YMCA Strong Ambassador with Cerebral Palsy to Challenge Mt Fuji
From Running Away to Running In, Headstrong
Over concerns for his safety, Harun Rahamad was rejected from the football team in primary school. Years later, 30-year-old Harun has represented Singapore in international competitions in Cerebral Palsy Football, conquered multiple Spartan Races, and proved his abilities time and again. This August, he will challenge his boundaries yet again in the YMCA Inclusive Climb, which will see him attempt to conquer Mt Fuji.
“Nobody could answer these questions in my head.”
Even though Harun was born with Cerebral Palsy, a condition that has resulted in physical impairments on the left side of his body, he did not understand what it was or why it was happening until he was older. What he did understand what that people saw and treated him differently.
“People won’t look at you the same, they won’t understand you. I wondered why I was born like this, why I couldn’t have a normal, able-bodied body and not be discriminated. It was really depressing and even your parents won’t have answers to your questions,” he shares.
In school, his peers made fun of him. He said, “They teased me, called me names you can’t even imagine. They imitated the way I walked and tried to annoy me”. The bullying from his peers got less common as he grew older and entered tertiary education, but he continued to face discrimination in his daily life, especially when he was trying to enter the workforce after graduation.
“Sports was once my escape, but now, it is my passion.”
Harun loved sports from a very young age. He dabbled in a variety of activities including running, basketball, table tennis, sailing and woodball. In particular, he enjoyed feeling the wind in his face when he ran.
“It was a getaway for me, to distract my mind from the negative things. When you are running, you don’t think about anything. I feel like I’m flying and I only think about running. I had fun doing all those sports. It’s very addictive.” he said.
Having been rejected from the football team in primary school, Harun jumped at the opportunity to join Singapore’s first-ever team in Cerebral Palsy Football. There, he formed strong bonds with his teammates and worked together to improve their skills.
He shares, “I have a hunger to achieve greater heights. Whether it’s to get a medal, trophy, or just a token to prove my participation, the hunger is there.”. His team eventually represented Singapore in multiple international competitions including the 27th SEA Para Games, where they clinched a Silver medal.
“It was a very emotional experience for us to represent our country and do well. A lot of us cried. The bonds you create with fellow athletes is strong as you all know that everyone has contributed what they could to the team’s achievements.”. Harun also participated in competitions in Germany, Austria, Dubai, Korea and the Philippines.
“I want to show the world that we are actually more capable than you think.”
Harun’s personality drove him to pursue the things he wanted to do regardless of the limitations others placed upon him. Having proven his athletic potential, it was discouraging to find himself once against faced with prejudice when looking to enter the workforce.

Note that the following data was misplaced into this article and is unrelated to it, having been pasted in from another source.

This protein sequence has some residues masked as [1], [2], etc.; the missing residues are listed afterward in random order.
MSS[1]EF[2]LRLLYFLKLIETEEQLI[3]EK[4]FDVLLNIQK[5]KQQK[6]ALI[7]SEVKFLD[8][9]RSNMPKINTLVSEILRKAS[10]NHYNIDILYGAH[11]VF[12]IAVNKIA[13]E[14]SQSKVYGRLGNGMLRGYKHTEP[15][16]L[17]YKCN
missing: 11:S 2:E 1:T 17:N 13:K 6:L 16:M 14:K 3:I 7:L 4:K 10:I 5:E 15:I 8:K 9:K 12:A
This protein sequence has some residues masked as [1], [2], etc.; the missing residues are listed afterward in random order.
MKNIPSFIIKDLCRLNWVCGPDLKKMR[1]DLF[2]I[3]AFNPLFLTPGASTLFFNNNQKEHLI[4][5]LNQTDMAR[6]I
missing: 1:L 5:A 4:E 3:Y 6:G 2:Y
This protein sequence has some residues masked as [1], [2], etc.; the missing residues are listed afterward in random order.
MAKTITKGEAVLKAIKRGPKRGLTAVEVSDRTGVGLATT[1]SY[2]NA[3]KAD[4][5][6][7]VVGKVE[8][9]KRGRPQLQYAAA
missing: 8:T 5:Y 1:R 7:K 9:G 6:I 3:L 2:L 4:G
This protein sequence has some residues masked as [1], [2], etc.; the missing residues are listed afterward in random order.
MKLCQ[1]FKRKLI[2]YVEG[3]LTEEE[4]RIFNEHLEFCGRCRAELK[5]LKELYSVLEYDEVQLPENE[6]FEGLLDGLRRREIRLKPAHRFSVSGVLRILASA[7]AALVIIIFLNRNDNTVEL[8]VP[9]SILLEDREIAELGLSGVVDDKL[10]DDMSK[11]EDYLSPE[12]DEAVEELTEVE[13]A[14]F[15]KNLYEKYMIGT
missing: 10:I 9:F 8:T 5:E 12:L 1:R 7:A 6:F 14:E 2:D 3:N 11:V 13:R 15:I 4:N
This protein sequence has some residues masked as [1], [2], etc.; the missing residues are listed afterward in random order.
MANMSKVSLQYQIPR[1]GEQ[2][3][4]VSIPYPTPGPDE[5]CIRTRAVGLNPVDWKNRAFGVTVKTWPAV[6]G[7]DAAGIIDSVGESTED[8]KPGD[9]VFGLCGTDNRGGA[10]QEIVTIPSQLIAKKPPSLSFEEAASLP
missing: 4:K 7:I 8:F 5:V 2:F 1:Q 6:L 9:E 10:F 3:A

“People judge you and don’t even give you a chance. It was very fortunate that I found a manager that had a lot of faith in me. She told me she hired me not because of pity, but because she saw the potential in me. Eventually, I did get recognition and good feedback for my work,” shares Harun.
He constantly seeks to push against his boundaries and achieve greater heights, leading him to become a veteran participant of the Spartan Race, known to be among the world’s more strenuous obstacle races.
He said, “I want to live life to the fullest and do what I can while I can still move my limbs… Go outside my comfort zone and push the limits of what I can do and prove people wrong.”.
“We will put our 100% into it!”
As part of his journey to change societal perspectives on persons with special needs, Harun is attempting to climb Mt Fuji this August. He is doing it as part of a team of 10 special needs climbers in the YMCA Inclusive Climb. His teammates include persons with visual impairments, autism and physical impairments.
“I think it is important to be inclusive even in sports, so that people with special needs don’t feel left out. They are also part of the community. We can engage them to get out of their comfort zone and experience what life is all about,” he shares.
For Harun, seeing the efforts of his teammates encourages him. He said, “Going through obstacles, getting injured and overcoming fears are all parts of life. I’m happy that there are people who are giving us a place to shine, to show that we have abilities and that no matter what we do, we can give our 100%.”.
Harun hopes that his participation in the climb will inspire others with special needs to go beyond their fears in pursuing active lifestyles. He also wishes to advocate for inclusiveness for persons with special needs in employment and in sports.
Find out more about the YMCA Inclusive Climb and how you can contribute here!
Contributed by Sim Yu Xiang.